Andrew Gillan, Head of Asia ex Japan Equities, provides a recap of 2021, discusses the key issues for investors, as well as the sectors with the strongest growth potential.
- In Asia, cyclical stocks in particular experienced a very strong earnings recovery this year but expectations for 2022 while positive, are more muted.
- Inflationary pressures have been relatively weak in Asia given more cautious economic re-openings and the region’s lower reliance on the global supply chain.
- Asia continues to benefit from increasing global e-commerce penetration and digitalisation, with opportunities in companies that are both suppliers and enablers of these secular trends, but also those firms that have direct access to consumers within the region.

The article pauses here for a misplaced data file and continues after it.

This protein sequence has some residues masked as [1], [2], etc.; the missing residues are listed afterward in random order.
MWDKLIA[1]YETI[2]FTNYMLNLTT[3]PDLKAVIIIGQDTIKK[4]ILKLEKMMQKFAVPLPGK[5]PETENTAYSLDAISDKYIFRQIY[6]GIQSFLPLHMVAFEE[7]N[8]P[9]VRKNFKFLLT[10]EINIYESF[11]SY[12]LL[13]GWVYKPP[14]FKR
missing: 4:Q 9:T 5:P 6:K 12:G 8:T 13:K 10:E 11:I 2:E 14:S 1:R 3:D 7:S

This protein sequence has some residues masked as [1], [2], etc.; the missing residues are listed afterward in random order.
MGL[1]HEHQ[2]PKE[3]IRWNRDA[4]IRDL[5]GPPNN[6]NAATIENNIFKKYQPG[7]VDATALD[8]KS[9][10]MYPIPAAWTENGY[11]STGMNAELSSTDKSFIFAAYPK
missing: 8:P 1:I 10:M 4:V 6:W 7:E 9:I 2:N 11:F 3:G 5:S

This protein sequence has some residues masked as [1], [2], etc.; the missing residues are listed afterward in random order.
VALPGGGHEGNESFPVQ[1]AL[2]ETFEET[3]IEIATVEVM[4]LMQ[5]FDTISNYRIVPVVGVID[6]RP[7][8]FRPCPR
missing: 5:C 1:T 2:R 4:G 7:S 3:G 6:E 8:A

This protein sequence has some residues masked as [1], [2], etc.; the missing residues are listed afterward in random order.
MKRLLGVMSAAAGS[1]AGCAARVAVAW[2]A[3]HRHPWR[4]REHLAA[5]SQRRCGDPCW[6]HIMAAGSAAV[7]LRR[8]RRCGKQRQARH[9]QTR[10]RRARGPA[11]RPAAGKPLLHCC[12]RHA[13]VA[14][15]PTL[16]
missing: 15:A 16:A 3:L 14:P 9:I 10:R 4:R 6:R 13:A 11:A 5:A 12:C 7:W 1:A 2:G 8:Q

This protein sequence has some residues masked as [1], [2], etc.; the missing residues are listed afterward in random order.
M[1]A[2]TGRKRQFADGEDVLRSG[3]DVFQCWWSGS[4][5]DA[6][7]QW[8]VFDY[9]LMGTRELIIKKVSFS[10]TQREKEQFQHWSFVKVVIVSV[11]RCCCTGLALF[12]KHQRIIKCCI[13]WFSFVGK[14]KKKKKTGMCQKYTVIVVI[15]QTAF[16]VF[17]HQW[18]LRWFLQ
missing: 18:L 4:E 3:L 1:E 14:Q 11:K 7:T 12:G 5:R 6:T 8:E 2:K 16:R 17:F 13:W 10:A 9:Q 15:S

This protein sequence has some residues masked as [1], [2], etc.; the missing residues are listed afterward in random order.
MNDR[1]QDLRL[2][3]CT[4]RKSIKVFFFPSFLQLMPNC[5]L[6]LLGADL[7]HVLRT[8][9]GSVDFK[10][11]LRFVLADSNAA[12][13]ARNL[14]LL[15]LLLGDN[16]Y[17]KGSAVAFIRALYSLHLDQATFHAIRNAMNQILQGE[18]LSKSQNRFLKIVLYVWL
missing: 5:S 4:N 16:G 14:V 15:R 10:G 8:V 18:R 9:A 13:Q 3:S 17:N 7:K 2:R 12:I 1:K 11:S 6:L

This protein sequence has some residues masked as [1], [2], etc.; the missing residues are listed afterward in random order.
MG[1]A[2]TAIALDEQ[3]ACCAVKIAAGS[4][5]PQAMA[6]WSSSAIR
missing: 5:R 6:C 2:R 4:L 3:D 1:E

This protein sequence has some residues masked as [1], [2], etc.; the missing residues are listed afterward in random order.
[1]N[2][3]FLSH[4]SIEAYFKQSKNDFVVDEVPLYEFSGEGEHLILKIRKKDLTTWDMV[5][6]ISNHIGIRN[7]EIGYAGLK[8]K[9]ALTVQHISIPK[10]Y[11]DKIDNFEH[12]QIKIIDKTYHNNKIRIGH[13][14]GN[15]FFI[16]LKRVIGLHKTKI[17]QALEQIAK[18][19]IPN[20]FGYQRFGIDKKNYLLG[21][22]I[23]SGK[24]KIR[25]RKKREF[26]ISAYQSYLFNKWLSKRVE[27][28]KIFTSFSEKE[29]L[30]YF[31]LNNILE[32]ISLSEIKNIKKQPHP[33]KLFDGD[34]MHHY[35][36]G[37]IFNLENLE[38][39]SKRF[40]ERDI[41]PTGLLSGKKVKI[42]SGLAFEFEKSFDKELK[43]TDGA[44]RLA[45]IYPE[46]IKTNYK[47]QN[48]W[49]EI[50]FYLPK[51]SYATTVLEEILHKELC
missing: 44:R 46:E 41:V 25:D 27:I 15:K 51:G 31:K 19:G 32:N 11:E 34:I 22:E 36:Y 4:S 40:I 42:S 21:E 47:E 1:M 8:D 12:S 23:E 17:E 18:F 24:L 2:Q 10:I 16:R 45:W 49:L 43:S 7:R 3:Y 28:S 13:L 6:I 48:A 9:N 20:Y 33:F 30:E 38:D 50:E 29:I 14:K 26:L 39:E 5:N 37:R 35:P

Looking into 2022, there is a real prospect of more accommodative monetary policy in Asia’s largest market, China, which looks interesting in the context of the region given expectations of tapering and tightening elsewhere in the world. The People’s Bank of China (PBOC) cut the reserve requirement ratio for banks in July this year then again in early December to stimulate growth and it is reasonable to expect more supportive policy given softer economic data in the second half of 2021.